Objective: Traumatic spinal fracture is a common indication for surgery, with an associated high incidence of perioperative complications. The literature provides a wide range in the incidence of complications. We seek to assess the perioperative morbidity and mortality of surgery for traumatic spinal fractures and to identify predictors of their occurrence. Methods: We performed a retrospective analysis of all traumatic spinal fracture cases submitted by members of the Scoliosis Research Society from 2004 to 2007. Results: A total of 108,478 cases were submitted from 2004 through 2007, with 6,706 (6.2%) performed for treatment of traumatic fracture. Twenty-two percent of patients had preoperative neurological deficits. Intraoperative neuromonitoring was used in 58% of cases. The overall incidence of complications was 6.9%. The perioperative mortality was 0.5%. There were 59 (0.9%) new postoperative neurological deficits. Multivariate analysis demonstrated preoperative neurological deficit (P =.001; odds ratio [OR] 1.449, 95% confidence interval [CI] [1.156 to 1.817]) and fusion (P =.001; OR 1.12, 95% CI [1.072 to 1.168]) as predictors of complications and use of intraoperative neuromonitoring (P =.016; OR 1.949, 95% CI [1.13 to 3.361]), and preoperative neurological deficit (P <.001; OR 2.964, 95% CI [1.667 to 5.271]) as predictors of new postoperative neurological deficits (P <.001). Conclusions: Overall, surgery for the treatment of spinal fractures was performed with relatively low incidences of perioperative complications (6.9%) and mortality (0.5%). These data may prove useful for patient counseling and ongoing efforts to improve the safety of operative care for patients with spinal fracture.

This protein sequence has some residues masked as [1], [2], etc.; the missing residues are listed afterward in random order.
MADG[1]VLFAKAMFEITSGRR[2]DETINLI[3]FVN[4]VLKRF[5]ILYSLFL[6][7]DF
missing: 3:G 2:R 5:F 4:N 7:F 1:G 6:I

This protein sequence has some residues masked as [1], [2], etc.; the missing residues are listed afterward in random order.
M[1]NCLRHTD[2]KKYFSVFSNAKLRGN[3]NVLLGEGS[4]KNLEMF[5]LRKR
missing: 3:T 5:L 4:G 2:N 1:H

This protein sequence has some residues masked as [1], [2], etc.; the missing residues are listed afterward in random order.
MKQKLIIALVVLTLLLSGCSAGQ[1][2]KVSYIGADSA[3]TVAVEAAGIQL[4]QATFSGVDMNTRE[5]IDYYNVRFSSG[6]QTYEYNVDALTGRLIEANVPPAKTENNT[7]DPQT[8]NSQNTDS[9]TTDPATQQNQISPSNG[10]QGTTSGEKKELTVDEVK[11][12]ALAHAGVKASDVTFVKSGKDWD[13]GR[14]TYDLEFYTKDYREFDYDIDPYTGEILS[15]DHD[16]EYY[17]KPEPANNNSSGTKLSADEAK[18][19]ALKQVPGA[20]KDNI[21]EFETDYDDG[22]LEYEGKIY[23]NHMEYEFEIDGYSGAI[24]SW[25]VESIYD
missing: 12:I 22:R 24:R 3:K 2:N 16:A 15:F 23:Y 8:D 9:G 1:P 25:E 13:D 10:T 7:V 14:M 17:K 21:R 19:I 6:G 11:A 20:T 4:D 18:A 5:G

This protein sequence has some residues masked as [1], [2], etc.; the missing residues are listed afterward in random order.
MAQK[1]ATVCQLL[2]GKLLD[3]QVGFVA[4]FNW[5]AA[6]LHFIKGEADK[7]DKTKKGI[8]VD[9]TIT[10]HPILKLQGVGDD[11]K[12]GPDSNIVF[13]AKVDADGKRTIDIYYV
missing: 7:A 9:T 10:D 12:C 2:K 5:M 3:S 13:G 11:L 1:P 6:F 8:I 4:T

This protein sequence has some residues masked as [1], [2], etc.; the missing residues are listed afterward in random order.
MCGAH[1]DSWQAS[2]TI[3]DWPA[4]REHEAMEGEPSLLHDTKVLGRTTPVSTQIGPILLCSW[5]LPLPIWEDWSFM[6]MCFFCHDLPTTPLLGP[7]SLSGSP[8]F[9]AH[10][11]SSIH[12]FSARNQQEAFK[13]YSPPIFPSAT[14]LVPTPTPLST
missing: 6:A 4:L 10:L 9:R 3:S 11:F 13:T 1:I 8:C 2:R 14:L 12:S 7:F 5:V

|Original language||English (US)|
|Number of pages||7|
|State||Published - 2014|
- Spine surgery
- Spine trauma